See, your choices can have an EFFECT on the world. That guy either wants to slap me, or he’s kind of horny, I dunno. But those are EASY choices. Everybody has harder choices too. Like “What are you gonna do with your life?” or “Who are you gonna live your life with?” or “Are you gonna bring a child into this messed up, crazy-ass world?” Those are the hard choices. And here’s one more. Everybody knows somebody who’s all bunged up with grief and anger cuz they lived a harder life than you, and they let you know ever chance they get: “I lived a harder life than you!” And they all crusty and stiff all the time, with their shoulders up to their earlobes, cursing everything. And they get into their car. (Taking the wheel) but it’s not a car, it’s a Ford Toro-Exploro-Bronco-Humvee big-ass shit, and it’s like 20 yards long and 16 yards wide, and they drive to work going “I feel safe in my car! Don’t look at me like that! You don’t know what kinda life I lived!” And they get to the parking lot, down to P1 (He spins) P2 (He spins) P3 (He spins) P4, and they going “I hate this place! (Getting out of a tight parking space) “Don’t touch my car!” And they get into the elevator, (Squeezing in) but there are other people around. “I hate people! They don’t know what kinda life I lived.” And then they get into a little cubicle, not makin’ eye contact with nobody, and they open up their little laptop and they play solitaire… Everybody knows somebody like that! And the hard choice is this: “Do you not talk to that person, or do you talk to that person? If you do, then one of two things could happen. They either tell you to “fuck off,” or the floodgates gonna open, and you’re gonna have a “high-maintenance friend”, right? But your choice can have a huge effect on that person. Our choices are a gift, because our choices can have an effect. Yeah. See, that person is suffering. We know that. It’s what we all got in common. We all suffer, every last one of us, and then we die. End of story. And you can think whatever the hell you want about an afterlife for your soul, but the hard fact of the matter is that your hot, sweaty body will get cold and start to rot, and if you haven’t had any effect on anybody before you die, you certainly won’t have an effect on anybody AFTER you die. You are RESPONSIBLE for the effect you have in this life. You have a RESPONSIBILITY. So you have to EDUCATE your responsibility. And how do you educate your responsibility? By educating your IMAGINATION! By reading stories, going to the theatre, going to the art gallery, to a Church or a Synagogue or a Temple, wherever you mind is free to roam. By playing music, by playing in the sand, by playing with your CHILDREN, who aren’t stupid and sleepy yet. Then you start to imagine a kind of CONNECTION, a relationship with everybody and everything. Between all those realities, between me and this camera, between me and you. Your relationship to whoever is next to you, to your mother back home, to your kids, your lover, your boss. That’s why people go to the theatre, to Church even, is to establish some form of relationship, some connection, some COMMUNION. A COMMON… UNION with other suffering souls, whose ‘I’s are as sleepy as yours. But then somebody opens your ‘I’ up, and tells you you gotta LIVE your life, not let somebody else tell you how to live it. You gotta live your life and you gotta live it with PASSION. That’s what this is all about Brothers and Sisters,… PASSION. PASSION. PASS-I-ON. PASS-I-ON. My Jesus’ passion story, is a story of PASS-I-ON. He took his ‘I’ and he passed it on so far that it reached me. Now that’s havin’ an EFFECT!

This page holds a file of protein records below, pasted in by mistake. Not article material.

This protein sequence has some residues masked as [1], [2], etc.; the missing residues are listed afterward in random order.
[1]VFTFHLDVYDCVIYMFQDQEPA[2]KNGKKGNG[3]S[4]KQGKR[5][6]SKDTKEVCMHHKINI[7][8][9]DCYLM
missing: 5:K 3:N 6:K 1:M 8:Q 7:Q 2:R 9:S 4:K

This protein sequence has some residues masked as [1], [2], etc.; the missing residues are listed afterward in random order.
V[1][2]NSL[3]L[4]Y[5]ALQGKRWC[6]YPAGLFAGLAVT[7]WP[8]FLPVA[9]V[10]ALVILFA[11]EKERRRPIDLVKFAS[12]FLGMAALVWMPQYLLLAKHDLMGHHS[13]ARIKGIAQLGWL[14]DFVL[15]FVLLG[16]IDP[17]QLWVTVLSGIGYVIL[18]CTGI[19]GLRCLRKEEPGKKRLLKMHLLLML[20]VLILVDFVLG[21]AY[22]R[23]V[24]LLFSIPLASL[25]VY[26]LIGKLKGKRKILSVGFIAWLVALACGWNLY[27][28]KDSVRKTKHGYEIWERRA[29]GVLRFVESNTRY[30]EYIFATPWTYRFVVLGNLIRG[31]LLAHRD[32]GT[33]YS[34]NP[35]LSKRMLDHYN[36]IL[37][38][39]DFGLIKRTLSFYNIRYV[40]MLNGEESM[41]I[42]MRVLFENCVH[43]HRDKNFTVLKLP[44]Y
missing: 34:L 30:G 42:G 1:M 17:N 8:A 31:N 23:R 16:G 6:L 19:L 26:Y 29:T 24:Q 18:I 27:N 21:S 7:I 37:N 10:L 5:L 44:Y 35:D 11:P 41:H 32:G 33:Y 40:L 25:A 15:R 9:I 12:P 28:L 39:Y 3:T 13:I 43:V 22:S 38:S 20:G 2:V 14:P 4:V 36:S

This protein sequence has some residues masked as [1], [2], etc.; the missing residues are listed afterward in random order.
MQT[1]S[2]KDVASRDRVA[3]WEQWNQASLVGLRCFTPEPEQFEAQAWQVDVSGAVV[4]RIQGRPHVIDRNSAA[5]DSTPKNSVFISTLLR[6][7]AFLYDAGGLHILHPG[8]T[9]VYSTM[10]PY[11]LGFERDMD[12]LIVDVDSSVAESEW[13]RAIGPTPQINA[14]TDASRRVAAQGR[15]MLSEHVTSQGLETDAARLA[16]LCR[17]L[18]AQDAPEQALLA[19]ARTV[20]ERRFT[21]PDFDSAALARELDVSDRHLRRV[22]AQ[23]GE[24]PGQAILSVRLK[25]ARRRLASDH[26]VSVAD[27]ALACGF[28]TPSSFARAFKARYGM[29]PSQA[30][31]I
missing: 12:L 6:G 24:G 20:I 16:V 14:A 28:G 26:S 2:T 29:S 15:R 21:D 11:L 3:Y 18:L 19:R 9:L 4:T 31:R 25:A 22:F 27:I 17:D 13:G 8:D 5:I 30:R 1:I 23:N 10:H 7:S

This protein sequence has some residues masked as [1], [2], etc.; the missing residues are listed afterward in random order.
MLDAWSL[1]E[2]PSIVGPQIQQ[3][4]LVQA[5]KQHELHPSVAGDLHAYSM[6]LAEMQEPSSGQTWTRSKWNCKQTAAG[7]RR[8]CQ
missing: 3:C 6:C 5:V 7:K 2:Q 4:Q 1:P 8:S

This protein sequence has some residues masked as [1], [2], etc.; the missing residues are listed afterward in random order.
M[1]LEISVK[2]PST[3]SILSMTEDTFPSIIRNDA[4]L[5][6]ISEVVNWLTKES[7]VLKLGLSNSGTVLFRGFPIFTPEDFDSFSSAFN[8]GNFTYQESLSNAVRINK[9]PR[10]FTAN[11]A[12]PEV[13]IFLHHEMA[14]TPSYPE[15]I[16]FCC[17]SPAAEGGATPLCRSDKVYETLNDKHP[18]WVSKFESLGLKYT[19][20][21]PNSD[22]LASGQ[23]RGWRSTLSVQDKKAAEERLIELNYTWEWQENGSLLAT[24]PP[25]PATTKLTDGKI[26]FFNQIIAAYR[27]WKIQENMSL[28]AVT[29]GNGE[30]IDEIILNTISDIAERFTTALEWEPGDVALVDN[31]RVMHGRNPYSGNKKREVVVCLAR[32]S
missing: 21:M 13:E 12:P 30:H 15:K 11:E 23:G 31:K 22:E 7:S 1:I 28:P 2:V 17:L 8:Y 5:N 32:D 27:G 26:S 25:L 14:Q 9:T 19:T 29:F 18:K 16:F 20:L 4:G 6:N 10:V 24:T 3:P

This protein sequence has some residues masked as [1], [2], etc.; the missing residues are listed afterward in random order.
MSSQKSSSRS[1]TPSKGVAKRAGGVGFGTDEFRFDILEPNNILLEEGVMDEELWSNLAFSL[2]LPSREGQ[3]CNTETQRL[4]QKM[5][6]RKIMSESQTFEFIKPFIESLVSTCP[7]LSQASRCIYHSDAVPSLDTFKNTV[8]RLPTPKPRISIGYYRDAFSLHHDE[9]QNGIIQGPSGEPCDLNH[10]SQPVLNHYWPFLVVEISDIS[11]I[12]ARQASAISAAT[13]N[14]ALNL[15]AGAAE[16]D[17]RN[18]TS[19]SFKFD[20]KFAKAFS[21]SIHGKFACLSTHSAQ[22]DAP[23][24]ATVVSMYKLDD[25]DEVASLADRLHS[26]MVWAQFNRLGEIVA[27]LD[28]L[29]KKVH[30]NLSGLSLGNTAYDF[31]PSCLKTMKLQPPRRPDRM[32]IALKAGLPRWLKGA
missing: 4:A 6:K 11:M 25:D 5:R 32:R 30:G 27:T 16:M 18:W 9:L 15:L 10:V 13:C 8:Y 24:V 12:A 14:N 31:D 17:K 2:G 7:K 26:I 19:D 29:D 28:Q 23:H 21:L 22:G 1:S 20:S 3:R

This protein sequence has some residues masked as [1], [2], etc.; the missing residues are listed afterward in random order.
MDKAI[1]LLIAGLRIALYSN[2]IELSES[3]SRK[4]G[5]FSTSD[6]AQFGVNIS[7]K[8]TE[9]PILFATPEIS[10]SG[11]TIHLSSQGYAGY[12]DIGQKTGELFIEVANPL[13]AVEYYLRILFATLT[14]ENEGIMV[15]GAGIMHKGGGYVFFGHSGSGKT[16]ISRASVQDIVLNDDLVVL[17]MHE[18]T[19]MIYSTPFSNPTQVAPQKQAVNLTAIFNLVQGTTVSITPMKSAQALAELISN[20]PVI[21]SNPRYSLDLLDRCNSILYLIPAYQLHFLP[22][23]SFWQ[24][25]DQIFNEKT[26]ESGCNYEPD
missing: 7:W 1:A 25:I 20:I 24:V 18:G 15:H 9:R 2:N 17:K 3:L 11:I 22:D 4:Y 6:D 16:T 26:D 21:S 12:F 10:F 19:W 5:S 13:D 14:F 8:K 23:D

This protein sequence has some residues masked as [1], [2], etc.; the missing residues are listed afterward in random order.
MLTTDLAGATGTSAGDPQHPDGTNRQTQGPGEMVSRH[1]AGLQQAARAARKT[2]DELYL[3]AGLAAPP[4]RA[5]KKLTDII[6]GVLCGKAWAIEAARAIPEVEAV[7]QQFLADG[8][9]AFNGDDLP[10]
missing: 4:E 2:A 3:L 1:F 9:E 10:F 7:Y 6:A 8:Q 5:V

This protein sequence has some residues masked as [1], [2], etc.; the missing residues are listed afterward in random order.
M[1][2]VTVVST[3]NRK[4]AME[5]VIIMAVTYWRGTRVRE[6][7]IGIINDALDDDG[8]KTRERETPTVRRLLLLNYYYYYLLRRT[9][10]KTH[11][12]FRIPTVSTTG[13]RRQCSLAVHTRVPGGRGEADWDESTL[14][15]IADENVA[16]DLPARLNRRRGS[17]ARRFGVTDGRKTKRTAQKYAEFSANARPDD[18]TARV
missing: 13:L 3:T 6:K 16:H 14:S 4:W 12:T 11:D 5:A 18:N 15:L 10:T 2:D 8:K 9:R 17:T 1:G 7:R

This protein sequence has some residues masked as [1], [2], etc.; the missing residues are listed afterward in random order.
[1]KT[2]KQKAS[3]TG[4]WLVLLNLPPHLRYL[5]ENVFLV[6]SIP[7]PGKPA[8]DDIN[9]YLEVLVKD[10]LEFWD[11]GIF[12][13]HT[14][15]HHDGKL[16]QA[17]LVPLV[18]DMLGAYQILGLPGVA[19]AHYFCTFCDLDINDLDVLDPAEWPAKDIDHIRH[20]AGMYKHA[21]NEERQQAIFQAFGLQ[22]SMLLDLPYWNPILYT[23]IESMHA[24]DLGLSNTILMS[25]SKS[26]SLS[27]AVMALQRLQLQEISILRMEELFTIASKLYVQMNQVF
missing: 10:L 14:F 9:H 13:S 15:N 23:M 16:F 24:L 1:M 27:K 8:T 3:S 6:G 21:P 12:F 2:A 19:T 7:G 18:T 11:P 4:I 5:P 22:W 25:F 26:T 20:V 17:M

PASS YOUR I ON
PASS YOUR I ON
- Rick Miller, Bigger Than Jesus
an incredible play - whether you’re a believer, or not: http://www.youtube.com/watch?v=kCfEvHQdyBo HERE’S A sort of TRAILER
show dates http://biggerthanj.com/en/schedule